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Pros: Tons of low end, tight sound, perfect for metal.
Cons: Playing seated, the shape can be tough to get used to. Looks might not appeal to some.
Guitarists have been trying to get heavier sounds for decades, now Epiphone and Robb Flynn are taking the traditional baritone into the metal zone with his new signature V. Aesthetically this is a METAL guitar, with its skull graphics and inlays, never mind the fact it’s a Flying V. The shape balances nicely while using a strap, but like all V-shaped guitars, takes a bit of work to get used to in the sitting position. Fit and finish is great, no buzzing or any rattling of hardware, and our test instrument had a nice setup right out of the box. The neck shape is pretty easy to get used to, the only transition that might be odd is getting used a wound G string and the 27″ scale. It’s not ungainly, but can take some getting used to.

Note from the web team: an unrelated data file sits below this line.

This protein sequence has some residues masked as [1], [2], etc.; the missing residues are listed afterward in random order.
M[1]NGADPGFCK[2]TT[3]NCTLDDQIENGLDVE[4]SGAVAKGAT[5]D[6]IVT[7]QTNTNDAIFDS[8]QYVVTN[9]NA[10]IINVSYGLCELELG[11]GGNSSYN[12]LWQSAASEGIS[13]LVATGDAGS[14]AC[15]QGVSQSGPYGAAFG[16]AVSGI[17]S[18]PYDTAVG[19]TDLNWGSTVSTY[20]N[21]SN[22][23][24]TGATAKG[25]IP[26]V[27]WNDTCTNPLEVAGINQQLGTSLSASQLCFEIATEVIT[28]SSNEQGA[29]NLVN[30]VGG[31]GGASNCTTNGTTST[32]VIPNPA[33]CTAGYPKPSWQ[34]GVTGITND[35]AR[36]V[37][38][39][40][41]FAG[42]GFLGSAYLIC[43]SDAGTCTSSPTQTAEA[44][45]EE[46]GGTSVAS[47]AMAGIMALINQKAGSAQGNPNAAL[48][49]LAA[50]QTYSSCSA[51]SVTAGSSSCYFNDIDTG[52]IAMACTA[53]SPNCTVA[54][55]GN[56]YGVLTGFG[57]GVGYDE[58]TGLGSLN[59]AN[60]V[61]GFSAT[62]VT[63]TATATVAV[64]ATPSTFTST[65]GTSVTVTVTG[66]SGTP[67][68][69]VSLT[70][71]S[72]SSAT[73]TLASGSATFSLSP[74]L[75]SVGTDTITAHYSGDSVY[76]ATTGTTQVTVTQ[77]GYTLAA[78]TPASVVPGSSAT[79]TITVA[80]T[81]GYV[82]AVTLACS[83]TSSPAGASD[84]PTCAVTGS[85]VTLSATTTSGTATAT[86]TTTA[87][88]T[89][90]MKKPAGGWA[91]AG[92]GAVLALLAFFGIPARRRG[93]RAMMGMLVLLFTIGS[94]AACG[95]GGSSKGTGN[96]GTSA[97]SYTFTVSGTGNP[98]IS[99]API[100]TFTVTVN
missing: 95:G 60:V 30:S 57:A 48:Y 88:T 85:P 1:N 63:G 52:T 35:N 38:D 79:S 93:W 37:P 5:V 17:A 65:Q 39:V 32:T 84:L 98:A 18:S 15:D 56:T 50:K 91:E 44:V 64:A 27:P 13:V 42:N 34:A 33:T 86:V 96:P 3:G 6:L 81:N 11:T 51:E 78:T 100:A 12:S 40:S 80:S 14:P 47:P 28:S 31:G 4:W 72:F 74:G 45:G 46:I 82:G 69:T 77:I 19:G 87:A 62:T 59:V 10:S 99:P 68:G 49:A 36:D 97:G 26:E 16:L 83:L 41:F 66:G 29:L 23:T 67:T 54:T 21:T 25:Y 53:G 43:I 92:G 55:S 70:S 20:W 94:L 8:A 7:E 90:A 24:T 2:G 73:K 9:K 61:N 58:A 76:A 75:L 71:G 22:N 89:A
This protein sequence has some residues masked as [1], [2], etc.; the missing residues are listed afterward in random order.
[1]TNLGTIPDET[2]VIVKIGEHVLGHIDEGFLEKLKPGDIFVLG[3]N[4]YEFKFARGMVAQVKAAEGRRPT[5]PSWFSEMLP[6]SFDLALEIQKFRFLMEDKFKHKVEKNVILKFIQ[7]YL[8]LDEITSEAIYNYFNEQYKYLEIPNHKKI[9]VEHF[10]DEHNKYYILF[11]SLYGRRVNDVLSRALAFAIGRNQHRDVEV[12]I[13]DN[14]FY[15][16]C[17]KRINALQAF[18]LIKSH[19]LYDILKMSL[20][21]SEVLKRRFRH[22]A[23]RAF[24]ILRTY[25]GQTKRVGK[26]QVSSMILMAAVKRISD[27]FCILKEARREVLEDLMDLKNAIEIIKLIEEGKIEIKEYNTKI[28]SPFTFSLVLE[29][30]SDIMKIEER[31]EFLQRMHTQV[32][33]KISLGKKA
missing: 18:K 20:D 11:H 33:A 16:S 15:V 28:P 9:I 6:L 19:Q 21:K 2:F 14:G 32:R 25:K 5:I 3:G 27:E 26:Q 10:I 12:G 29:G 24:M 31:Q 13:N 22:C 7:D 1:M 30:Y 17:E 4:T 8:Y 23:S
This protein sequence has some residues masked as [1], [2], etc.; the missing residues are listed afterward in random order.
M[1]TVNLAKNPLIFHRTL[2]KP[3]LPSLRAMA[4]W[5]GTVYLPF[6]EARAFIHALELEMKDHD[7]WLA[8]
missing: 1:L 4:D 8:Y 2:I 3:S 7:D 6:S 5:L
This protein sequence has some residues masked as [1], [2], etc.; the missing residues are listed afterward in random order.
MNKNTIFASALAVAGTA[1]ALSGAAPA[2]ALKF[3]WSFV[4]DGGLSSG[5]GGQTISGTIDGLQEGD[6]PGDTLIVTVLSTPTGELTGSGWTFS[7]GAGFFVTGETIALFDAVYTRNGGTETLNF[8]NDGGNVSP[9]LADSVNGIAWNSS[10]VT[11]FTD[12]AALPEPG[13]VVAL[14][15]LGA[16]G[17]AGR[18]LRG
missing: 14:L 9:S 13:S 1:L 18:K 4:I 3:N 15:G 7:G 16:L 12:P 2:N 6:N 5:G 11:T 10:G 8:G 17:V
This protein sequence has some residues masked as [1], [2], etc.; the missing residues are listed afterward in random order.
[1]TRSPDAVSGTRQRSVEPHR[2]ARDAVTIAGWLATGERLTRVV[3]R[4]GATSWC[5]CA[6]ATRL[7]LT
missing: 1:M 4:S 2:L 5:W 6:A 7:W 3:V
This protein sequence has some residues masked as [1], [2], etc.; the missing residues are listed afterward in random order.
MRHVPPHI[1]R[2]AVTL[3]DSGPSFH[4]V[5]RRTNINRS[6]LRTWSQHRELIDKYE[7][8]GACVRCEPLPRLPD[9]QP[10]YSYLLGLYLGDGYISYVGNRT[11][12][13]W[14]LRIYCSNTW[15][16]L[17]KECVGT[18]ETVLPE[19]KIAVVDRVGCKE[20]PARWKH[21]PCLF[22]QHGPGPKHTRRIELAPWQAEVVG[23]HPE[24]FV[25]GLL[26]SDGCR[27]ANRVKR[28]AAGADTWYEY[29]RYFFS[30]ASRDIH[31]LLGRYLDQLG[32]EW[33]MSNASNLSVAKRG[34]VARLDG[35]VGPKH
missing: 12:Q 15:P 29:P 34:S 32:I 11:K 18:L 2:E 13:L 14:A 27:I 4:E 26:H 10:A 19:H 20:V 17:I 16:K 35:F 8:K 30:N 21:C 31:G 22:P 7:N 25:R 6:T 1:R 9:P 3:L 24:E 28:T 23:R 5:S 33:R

It’s pretty simple electronically; active EMG pickups, a 3-way toggle and a volume control. The pickups are nice and tight sounding, very important on a guitar with tons of low end. The 9v battery is accessible via a compartment on the back, no tools required.
Sound-wise, it’s rich, even unplugged. Open chords still have definition, without getting muddy. Clean sounds ring out with plenty of brightness, and when played through a distorted amp, it’s tight and punchy, while still maintaining tons of those lower frequencies. Keeping up with five or six string bassists should be no problem with this instrument.
This guitar is ideal for the metal player who wants low end without having to go to a 7-string. There will be some adjustment to playing technique, but the ability to go lower than a standard guitar opens up plenty of creative doors that are well worth the effort.